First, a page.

David Espo of the Association Press says that the part of President Obama’s jobs bill that includes another extension of federal unemployment benefits is likely to pass the U.S. House while other parts will be shot down.
Posts Tagged jobs bill
If anyone thought President Obama’s jobs bill was going to slide through the Senate before hitting trouble in the House, they were wrong. The Senate Tuesday couldn’t get enough support even for a debate.
Late Thursday afternoon, President Obama signed into law a bill granting workers out of a job for more than 26 weeks additional unemployment insurance payments, paid for by the federal government. The benefits had been in place since November 2009, but had lapsed for seven weeks — an unprecedented hiatus, given the 9.5 percent unemployment rate. The bill, held up in the Senate by Republicans concerned about the deficit, makes benefits retroactive to June 2 and forward to Nov. 30. In states with higher than 8 percent unemployment, workers will continue to receive up to 99 weeks of benefits.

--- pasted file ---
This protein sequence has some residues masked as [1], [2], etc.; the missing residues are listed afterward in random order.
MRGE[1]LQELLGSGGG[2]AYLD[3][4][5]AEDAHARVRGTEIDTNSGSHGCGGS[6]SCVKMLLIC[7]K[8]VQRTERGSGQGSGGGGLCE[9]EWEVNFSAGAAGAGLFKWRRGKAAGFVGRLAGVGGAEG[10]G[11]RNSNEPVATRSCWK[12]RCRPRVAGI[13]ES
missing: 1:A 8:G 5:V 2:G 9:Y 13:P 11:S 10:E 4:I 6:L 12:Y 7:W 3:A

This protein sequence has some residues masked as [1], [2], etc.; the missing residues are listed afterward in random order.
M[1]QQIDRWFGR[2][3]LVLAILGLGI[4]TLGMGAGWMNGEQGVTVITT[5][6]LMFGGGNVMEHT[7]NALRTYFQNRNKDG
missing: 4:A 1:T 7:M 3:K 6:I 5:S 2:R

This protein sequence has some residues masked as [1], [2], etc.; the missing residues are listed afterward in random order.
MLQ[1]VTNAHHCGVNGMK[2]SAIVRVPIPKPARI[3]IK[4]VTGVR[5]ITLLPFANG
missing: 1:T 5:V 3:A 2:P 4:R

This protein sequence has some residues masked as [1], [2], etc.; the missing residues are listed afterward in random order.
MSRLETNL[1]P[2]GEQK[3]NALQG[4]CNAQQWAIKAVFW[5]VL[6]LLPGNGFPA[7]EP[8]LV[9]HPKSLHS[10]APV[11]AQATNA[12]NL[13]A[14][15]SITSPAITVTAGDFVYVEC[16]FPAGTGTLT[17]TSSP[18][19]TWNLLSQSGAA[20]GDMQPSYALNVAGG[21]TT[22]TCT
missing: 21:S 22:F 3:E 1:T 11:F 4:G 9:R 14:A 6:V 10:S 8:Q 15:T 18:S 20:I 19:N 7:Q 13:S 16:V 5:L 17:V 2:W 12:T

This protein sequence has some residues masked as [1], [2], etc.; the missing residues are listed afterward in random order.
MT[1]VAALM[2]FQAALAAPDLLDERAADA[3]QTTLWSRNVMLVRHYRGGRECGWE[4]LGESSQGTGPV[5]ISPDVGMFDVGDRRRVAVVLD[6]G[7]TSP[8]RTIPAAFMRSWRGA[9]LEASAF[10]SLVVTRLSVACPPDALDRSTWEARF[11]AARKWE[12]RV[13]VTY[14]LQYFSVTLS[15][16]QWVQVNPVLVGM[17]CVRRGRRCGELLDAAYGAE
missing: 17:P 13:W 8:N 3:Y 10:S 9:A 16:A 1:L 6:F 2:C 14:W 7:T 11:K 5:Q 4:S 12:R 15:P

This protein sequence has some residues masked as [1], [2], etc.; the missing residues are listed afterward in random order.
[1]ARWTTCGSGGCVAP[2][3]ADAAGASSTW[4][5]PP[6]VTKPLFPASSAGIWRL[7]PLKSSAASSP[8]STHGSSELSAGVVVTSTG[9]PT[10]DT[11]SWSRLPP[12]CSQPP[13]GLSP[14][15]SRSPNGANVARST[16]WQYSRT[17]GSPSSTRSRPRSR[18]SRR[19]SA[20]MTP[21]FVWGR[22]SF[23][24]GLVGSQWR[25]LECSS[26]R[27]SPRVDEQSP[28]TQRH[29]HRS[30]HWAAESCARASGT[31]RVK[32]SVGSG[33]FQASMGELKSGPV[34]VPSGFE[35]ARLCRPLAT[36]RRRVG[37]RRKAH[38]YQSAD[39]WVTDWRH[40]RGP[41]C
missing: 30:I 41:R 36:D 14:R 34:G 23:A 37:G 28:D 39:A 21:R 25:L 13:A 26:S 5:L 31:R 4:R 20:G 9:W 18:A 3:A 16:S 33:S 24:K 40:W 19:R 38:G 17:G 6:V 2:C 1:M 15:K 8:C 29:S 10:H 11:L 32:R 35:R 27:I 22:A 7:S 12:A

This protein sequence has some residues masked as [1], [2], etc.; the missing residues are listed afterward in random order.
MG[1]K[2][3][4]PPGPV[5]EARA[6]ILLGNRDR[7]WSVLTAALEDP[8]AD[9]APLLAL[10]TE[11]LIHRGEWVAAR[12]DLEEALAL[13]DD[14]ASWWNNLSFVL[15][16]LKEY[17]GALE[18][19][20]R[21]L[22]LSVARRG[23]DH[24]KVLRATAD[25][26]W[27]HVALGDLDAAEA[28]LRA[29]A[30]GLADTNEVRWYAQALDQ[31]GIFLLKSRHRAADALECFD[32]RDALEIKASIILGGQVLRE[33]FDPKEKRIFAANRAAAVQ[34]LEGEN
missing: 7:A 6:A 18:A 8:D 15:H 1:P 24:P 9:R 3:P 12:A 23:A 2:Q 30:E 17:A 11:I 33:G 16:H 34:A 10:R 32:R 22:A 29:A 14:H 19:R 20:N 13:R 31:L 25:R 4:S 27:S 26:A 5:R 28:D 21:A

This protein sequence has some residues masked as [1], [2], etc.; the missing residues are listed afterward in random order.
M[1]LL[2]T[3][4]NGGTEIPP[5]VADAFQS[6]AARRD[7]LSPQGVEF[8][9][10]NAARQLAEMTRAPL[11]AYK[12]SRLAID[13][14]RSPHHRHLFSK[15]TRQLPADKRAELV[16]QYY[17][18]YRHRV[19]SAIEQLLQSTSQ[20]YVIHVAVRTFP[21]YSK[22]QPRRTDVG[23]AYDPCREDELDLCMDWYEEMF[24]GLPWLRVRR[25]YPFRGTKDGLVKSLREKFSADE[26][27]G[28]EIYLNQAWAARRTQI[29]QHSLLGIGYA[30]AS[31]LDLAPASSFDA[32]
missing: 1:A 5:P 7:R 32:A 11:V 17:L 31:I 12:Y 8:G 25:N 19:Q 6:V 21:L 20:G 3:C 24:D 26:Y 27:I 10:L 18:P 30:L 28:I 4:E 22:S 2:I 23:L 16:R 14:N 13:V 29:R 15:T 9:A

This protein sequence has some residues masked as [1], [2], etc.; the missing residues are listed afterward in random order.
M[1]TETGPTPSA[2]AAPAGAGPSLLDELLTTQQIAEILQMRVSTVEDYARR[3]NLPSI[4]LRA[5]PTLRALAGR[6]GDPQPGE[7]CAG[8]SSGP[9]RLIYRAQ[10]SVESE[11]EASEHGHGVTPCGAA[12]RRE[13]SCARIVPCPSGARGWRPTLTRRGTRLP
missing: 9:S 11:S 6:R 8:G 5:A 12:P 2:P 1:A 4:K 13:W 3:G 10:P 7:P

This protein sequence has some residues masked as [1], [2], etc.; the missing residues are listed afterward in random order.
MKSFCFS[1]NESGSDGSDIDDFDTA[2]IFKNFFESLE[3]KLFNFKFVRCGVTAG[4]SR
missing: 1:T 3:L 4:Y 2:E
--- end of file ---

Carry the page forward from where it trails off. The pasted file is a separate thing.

Today, Sen. Debbie Stabenow (D-Mich.) plans to introduce a standalone bill to continue federally extended unemployment insurance benefits. The major federal jobs bill, also known as H.R. 4213, included the unemployment extension along with a number of other…
WASHINGTON– Sen. Jim Bunning’s (R-Ky.) recent one-man stand against legislation extending unemployment benefits offered a high-profile airing of a popular GOP message: Deficit spending, in almost any form, will cause more harm than good to a fragile economy. Standing in the way of the Republicans’ reasoning, however, has been another formidable group: budget experts.
Young energetically anti-big government PPC blogger Ari Armstrong, like many Coloradans,…
WASHINGTON– To hear Republicans in Congress tell it, the Grand Old Party is pretty much united against the deficit-spending approach to economic recovery. Don’t tell that to local GOP officials.
Faced with the most severe budget crises in decades, state and local policymakers from across the country — including a growing list of prominent Republicans — have been only too happy to accept the additional federal funding that accompanied last year’s $787 billion stimulus bill. Not only did that money prop up job markets, many say, but it kept social-service programs running strong during a period of greatest need. They don’t see stimulus spending as indebting the future. They see it as an investment in the future.
Here’s a profound idea from California GOP Gov. Arnold Schwarzenegger, who went after congressional Republicans yesterday for criticizing the Democrats’ stimulus bill one moment, then taking credit for the money the legislation is providing their districts the next.